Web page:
LGBTQ+ young people who reported having a firearm in their home had higher rates of attempting suicide in the past year (13%), compared to their LGBTQ+ peers who did not report having a firearm in their home (11%). The presence of a firearm in the home was associated with 17% higher odds of reporting a suicide attempt in the past year (aOR = 1.17, 95% CI = 1.05-1.30, p < 0.01).

Among LGBTQ+ young people who reported having a firearm in their home, 48% of those who did not keep it in a locked place and 46% of those who did not know if it was kept in a locked place seriously considered suicide in the last year, compared to the 40% who said the firearms were kept in a locked place (p<.001). Similarly, among those LGBTQ+ young people who reported the presence of a firearm in their home, 14% of those who did not keep it in a locked place and 15% of those who did not know if it was kept in a locked place attempted suicide in the last year, compared to the 12% who said the firearms were kept in a locked place (p<.001).

Suicide-Risk-Among LGBTQ-Young-People-by-Firearm-Access graph

Experiences with and Fears about Mass Shootings

Demographics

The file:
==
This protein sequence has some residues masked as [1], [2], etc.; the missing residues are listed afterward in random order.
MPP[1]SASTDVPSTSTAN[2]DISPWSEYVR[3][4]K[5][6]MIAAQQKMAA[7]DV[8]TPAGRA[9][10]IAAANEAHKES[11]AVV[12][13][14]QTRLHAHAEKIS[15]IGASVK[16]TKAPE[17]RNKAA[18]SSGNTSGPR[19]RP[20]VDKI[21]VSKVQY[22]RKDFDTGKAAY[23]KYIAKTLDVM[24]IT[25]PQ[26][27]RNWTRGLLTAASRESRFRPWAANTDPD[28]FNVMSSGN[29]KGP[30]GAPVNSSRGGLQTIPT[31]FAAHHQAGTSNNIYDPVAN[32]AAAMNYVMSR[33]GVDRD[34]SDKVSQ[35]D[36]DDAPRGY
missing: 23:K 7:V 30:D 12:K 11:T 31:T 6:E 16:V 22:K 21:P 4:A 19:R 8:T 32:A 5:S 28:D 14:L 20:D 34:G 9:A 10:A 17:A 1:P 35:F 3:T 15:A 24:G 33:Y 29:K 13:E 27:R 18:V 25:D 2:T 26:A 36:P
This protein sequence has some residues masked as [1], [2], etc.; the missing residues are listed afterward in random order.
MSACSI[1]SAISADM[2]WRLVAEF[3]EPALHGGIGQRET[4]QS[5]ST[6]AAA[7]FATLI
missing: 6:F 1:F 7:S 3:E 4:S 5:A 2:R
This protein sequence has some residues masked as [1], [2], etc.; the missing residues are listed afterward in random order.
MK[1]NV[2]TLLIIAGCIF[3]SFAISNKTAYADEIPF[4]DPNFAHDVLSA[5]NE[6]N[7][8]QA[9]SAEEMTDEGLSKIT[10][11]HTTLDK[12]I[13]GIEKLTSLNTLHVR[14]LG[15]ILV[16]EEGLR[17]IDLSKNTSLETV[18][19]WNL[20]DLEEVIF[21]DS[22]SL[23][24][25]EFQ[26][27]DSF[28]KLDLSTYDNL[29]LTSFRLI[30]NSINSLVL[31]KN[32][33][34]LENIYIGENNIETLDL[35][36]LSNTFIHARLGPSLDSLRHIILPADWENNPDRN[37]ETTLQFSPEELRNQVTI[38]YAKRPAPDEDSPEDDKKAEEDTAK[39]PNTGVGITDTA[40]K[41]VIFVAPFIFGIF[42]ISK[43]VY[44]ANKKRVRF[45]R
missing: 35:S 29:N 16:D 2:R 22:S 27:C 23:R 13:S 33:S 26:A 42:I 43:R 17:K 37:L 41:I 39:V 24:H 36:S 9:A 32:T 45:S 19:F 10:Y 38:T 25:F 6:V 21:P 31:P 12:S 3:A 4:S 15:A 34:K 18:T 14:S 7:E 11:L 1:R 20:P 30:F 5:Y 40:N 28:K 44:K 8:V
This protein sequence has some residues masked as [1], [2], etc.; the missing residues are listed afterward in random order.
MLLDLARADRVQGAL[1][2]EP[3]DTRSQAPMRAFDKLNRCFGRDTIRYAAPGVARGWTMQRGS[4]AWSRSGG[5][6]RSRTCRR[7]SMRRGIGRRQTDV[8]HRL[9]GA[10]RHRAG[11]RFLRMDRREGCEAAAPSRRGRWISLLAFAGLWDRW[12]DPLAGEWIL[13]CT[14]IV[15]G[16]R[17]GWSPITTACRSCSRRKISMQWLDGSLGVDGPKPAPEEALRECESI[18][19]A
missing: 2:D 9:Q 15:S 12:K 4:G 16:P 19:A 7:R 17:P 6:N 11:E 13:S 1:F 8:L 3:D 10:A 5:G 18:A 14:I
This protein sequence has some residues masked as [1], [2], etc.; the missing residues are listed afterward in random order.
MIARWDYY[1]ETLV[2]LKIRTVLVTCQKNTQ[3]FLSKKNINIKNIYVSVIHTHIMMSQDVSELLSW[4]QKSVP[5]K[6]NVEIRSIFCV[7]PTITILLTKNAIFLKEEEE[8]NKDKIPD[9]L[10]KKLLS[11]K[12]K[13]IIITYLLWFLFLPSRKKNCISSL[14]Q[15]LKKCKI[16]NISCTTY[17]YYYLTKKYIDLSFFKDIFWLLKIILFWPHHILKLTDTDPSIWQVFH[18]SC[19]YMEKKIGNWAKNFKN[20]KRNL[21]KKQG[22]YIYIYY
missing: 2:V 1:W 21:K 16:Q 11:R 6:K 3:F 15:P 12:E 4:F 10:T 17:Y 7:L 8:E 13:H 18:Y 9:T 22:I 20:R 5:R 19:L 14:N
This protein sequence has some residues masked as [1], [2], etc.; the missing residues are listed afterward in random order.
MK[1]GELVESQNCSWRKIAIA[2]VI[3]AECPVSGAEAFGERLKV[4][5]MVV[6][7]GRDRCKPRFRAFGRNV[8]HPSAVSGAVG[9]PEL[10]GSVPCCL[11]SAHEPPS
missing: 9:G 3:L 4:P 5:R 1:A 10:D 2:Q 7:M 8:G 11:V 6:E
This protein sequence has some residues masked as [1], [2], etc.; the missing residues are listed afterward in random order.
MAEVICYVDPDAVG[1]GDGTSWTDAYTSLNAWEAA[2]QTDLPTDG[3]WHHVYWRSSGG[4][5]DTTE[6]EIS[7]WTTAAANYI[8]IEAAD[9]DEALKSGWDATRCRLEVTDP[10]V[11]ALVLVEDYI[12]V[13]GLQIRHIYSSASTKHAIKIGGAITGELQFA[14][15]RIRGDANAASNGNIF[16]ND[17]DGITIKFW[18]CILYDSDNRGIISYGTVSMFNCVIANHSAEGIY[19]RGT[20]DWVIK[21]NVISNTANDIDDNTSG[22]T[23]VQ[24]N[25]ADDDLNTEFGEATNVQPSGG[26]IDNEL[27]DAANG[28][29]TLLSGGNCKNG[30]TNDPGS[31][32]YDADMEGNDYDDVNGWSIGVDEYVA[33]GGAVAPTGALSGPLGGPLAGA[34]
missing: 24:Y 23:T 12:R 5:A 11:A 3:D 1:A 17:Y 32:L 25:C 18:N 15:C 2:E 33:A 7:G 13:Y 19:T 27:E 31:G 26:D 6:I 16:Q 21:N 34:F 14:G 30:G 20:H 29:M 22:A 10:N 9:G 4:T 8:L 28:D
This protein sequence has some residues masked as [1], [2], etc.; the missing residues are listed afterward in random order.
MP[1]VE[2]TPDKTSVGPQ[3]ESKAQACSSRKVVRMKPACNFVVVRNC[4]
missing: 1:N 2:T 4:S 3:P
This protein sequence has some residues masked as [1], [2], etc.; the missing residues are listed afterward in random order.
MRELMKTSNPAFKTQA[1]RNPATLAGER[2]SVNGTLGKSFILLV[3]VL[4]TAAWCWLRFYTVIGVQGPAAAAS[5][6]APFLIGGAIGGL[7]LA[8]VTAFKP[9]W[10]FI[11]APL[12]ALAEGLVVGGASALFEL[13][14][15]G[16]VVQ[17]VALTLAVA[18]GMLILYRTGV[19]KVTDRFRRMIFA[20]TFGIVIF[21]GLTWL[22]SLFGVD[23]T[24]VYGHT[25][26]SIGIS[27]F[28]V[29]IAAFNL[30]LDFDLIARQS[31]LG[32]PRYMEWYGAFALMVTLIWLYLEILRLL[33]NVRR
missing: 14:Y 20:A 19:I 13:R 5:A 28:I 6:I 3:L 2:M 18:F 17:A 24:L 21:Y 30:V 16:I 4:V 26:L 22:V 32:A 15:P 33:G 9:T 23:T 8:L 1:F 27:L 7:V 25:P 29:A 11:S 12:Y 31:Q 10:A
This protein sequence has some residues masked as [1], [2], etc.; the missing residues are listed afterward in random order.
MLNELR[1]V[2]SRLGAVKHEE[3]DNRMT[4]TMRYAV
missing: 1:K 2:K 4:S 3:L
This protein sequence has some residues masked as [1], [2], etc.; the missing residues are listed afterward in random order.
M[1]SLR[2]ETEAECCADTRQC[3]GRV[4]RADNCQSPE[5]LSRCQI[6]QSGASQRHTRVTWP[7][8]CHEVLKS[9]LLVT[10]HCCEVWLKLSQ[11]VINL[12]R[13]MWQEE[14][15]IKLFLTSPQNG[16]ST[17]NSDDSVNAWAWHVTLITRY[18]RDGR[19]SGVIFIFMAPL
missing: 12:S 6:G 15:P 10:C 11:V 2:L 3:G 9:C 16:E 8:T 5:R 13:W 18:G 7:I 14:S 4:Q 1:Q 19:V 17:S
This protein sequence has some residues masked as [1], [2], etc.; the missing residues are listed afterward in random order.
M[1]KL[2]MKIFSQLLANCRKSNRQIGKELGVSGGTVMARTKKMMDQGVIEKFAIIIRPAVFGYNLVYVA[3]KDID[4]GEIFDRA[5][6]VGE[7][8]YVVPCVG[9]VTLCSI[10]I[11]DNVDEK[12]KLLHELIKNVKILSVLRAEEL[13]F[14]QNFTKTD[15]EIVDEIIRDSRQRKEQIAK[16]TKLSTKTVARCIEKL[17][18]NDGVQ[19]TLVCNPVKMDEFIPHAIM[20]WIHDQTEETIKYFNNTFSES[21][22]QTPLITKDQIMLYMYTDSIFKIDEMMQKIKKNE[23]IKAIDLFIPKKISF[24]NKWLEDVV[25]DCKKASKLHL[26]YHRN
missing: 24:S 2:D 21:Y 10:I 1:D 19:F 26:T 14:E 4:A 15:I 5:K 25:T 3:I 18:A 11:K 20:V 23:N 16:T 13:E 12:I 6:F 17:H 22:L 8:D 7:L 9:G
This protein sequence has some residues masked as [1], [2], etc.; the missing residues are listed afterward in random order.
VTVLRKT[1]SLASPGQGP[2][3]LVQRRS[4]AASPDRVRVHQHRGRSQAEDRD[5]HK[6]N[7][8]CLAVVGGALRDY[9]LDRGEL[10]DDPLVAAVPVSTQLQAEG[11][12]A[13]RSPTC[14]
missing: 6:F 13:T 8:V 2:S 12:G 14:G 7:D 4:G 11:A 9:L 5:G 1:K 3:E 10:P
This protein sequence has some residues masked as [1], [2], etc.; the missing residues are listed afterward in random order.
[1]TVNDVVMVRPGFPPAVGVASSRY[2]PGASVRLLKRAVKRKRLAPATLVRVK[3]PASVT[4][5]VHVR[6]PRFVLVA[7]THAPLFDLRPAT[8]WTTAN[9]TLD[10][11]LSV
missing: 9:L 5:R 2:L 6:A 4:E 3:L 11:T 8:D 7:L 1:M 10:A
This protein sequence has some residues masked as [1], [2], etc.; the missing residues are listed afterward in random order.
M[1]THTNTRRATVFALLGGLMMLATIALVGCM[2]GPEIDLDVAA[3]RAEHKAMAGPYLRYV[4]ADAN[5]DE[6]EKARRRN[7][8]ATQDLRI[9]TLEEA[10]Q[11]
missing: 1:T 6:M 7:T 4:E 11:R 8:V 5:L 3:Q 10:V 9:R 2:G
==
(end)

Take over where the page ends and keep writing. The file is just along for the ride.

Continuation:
Overall, 21% of LGBTQ+ young people reported that they or someone they know had been personally impacted by a mass shooting. LGBTQ+ young people ages 18-24 reported significantly higher rates of being impacted or knowing someone impacted by a mass shooting (23%), compared to their LGBTQ+ peers ages 13-17 (18%). LGBTQ+ young people living in the South and West reported the highest rates of being impacted or knowing someone impacted by a mass shooting (22%), followed by those living in the Midwest (21%) and the Northeast (17%). LGBTQ+ young people who reported only just meeting their basic economic needs reported higher rates of being impacted or knowing someone impacted by a mass shooting (26%), compared to their LGBTQ+ peers who had more than enough to meet their basic needs (20%). Transgender, nonbinary, and gender-questioning young people reported higher rates of being impacted or knowing someone impacted by a mass shooting (22%), compared to their cisgender LGBQ+ peers (19%). Nonbinary young people reported the highest rates of being impacted or knowing someone impacted by a mass shooting (24%), followed by transgender boys and men (22%), cisgender women and girls (20%), transgender girls and women (20%), gender-questioning youth (17%) and cisgender men and boys (17%). Native and Indigenous LGBTQ+ young people reported the highest rates of being impacted or knowing someone impacted by a mass shooting (24%), followed by Multiracial LGBTQ+ young people (23%), White LGBTQ+ young people (22%), Middle Eastern and North African LGBTQ+ young people (22%), Black LGBTQ+ young people (18%), Latinx LGBTQ+ young people (18%), and Asian American and Pacific Islander LGBTQ+ young people (17%).